Everybody’s worried about surveys these days. Consumer sentiment, inflation expectations, voter leanings—seems that you can’t eat dinner without a canvasser calling up and asking your opinion.
The obvious question is, why. Why do pollsters care about my political views? Why should a government statistician care whether my neighbor is depressed about the economy? In theory, plans and intentions lead behavior. But life is messy. And theory rarely works.
Consider farmers: their incomes have increased dramatically, and many of them intend to upgrade their equipment this winter after the harvest comes in. But if a flood or hailstorm intervenes, those plans are gonna change mighty fast.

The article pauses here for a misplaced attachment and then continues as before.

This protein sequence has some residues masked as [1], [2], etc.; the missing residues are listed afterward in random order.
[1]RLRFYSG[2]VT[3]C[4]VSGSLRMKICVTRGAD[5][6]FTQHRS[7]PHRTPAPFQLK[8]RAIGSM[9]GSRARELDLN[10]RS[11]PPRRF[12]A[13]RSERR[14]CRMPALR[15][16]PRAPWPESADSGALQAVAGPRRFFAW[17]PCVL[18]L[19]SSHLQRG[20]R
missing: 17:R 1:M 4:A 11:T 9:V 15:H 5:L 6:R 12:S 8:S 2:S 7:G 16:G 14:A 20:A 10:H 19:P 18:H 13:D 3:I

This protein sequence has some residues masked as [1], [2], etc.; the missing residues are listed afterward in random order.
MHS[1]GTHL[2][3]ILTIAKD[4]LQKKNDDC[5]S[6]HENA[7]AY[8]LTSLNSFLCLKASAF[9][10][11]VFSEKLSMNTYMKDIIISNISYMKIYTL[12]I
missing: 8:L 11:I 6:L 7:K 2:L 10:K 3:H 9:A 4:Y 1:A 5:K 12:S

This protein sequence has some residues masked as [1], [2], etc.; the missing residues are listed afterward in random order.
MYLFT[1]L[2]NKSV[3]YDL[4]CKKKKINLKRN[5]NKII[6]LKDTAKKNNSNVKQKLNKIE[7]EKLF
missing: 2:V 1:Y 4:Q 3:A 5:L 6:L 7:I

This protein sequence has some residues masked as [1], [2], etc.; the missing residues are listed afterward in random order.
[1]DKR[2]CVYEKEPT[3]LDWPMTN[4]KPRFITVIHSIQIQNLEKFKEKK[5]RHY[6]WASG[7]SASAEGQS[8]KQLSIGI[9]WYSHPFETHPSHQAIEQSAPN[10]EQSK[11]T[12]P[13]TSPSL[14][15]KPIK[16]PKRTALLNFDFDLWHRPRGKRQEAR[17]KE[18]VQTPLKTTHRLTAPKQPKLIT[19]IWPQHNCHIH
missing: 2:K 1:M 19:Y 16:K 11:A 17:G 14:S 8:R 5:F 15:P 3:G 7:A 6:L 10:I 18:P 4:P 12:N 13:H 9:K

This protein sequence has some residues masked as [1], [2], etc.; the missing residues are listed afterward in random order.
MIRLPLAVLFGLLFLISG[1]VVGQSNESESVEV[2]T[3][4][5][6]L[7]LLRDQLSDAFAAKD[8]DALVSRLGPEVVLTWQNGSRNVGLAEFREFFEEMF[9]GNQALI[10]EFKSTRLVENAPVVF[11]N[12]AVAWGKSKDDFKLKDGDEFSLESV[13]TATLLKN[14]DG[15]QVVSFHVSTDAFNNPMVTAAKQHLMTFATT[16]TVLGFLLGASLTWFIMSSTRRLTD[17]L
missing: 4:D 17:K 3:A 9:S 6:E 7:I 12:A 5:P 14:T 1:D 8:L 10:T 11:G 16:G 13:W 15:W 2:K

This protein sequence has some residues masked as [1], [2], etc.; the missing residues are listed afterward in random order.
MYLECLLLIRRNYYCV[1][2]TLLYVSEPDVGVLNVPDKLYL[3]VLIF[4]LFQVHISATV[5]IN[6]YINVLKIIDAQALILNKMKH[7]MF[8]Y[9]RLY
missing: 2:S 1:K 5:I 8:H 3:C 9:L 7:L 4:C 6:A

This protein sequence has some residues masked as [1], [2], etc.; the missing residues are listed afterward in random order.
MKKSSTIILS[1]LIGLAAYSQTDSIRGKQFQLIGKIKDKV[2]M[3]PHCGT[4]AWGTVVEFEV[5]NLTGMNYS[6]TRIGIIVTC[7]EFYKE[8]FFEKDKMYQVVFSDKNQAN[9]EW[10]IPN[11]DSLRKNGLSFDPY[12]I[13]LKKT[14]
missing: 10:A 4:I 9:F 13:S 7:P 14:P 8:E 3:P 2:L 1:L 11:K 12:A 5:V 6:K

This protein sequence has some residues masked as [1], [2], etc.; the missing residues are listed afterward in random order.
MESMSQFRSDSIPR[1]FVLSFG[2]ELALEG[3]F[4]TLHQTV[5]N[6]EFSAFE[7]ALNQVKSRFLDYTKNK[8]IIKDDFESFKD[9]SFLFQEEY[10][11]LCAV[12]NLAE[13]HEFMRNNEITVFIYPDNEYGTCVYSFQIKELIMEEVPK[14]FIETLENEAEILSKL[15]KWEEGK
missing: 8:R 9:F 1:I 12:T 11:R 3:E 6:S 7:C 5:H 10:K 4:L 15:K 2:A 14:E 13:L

That’s why I much prefer hard numbers to surveys and sentiment. If I want to really know how my buddy feels, I can look at what he’s buying. And if he’s loading the boat with a new TV or ATV, you can bet that times are pretty good.
So far the hard data show a middling course. They sure don’t indicate the doom and gloom of the surveys.
Douglas R. Tengdin, CFA
Chief Investment Officer
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